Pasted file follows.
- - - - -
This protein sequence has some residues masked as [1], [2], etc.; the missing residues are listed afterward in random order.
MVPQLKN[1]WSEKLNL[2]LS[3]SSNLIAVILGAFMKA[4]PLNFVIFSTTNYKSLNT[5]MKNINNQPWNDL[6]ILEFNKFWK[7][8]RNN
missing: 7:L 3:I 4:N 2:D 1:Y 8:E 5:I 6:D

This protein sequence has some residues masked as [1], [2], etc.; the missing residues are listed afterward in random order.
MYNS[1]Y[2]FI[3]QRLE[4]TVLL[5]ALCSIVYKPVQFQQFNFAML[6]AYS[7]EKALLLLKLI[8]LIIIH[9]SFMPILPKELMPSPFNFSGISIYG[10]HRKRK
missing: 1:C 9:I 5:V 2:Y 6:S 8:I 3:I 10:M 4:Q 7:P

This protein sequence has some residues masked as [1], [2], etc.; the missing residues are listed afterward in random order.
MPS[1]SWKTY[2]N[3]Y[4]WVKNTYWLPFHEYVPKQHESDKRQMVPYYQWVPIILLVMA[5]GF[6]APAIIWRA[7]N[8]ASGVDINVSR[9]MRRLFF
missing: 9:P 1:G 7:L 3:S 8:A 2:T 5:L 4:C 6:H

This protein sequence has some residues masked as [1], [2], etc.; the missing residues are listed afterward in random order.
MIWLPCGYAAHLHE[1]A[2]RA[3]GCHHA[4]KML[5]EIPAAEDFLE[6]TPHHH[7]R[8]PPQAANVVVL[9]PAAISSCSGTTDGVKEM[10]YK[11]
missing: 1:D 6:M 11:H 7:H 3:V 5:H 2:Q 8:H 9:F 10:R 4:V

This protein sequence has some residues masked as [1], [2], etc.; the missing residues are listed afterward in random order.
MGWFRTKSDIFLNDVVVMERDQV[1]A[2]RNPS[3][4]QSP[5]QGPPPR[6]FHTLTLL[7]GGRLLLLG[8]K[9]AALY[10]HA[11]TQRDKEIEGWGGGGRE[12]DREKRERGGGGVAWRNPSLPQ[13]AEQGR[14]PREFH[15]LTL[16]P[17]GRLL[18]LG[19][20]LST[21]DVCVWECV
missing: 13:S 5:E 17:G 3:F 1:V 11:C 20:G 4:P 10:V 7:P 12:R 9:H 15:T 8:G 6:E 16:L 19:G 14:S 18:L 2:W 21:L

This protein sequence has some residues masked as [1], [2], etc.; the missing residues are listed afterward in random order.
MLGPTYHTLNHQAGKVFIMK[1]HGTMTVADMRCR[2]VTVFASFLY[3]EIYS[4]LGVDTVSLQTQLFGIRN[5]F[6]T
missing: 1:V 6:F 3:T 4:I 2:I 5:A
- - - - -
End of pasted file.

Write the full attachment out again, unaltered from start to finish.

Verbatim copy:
This protein sequence has some residues masked as [1], [2], etc.; the missing residues are listed afterward in random order.
MVPQLKN[1]WSEKLNL[2]LS[3]SSNLIAVILGAFMKA[4]PLNFVIFSTTNYKSLNT[5]MKNINNQPWNDL[6]ILEFNKFWK[7][8]RNN
missing: 7:L 3:I 4:N 2:D 1:Y 8:E 5:I 6:D

This protein sequence has some residues masked as [1], [2], etc.; the missing residues are listed afterward in random order.
MYNS[1]Y[2]FI[3]QRLE[4]TVLL[5]ALCSIVYKPVQFQQFNFAML[6]AYS[7]EKALLLLKLI[8]LIIIH[9]SFMPILPKELMPSPFNFSGISIYG[10]HRKRK
missing: 1:C 9:I 5:V 2:Y 6:S 8:I 3:I 10:M 4:Q 7:P

This protein sequence has some residues masked as [1], [2], etc.; the missing residues are listed afterward in random order.
MPS[1]SWKTY[2]N[3]Y[4]WVKNTYWLPFHEYVPKQHESDKRQMVPYYQWVPIILLVMA[5]GF[6]APAIIWRA[7]N[8]ASGVDINVSR[9]MRRLFF
missing: 9:P 1:G 7:L 3:S 8:A 2:T 5:L 4:C 6:H

This protein sequence has some residues masked as [1], [2], etc.; the missing residues are listed afterward in random order.
MIWLPCGYAAHLHE[1]A[2]RA[3]GCHHA[4]KML[5]EIPAAEDFLE[6]TPHHH[7]R[8]PPQAANVVVL[9]PAAISSCSGTTDGVKEM[10]YK[11]
missing: 1:D 6:M 11:H 7:H 3:V 5:H 2:Q 8:H 9:F 10:R 4:V

This protein sequence has some residues masked as [1], [2], etc.; the missing residues are listed afterward in random order.
MGWFRTKSDIFLNDVVVMERDQV[1]A[2]RNPS[3][4]QSP[5]QGPPPR[6]FHTLTLL[7]GGRLLLLG[8]K[9]AALY[10]HA[11]TQRDKEIEGWGGGGRE[12]DREKRERGGGGVAWRNPSLPQ[13]AEQGR[14]PREFH[15]LTL[16]P[17]GRLL[18]LG[19][20]LST[21]DVCVWECV
missing: 13:S 5:E 17:G 3:F 1:V 11:C 20:G 4:P 10:V 7:P 12:R 9:H 15:T 8:G 6:E 16:L 19:G 14:S 18:L 2:W 21:L

This protein sequence has some residues masked as [1], [2], etc.; the missing residues are listed afterward in random order.
MLGPTYHTLNHQAGKVFIMK[1]HGTMTVADMRCR[2]VTVFASFLY[3]EIYS[4]LGVDTVSLQTQLFGIRN[5]F[6]T
missing: 1:V 6:F 3:T 4:I 2:I 5:A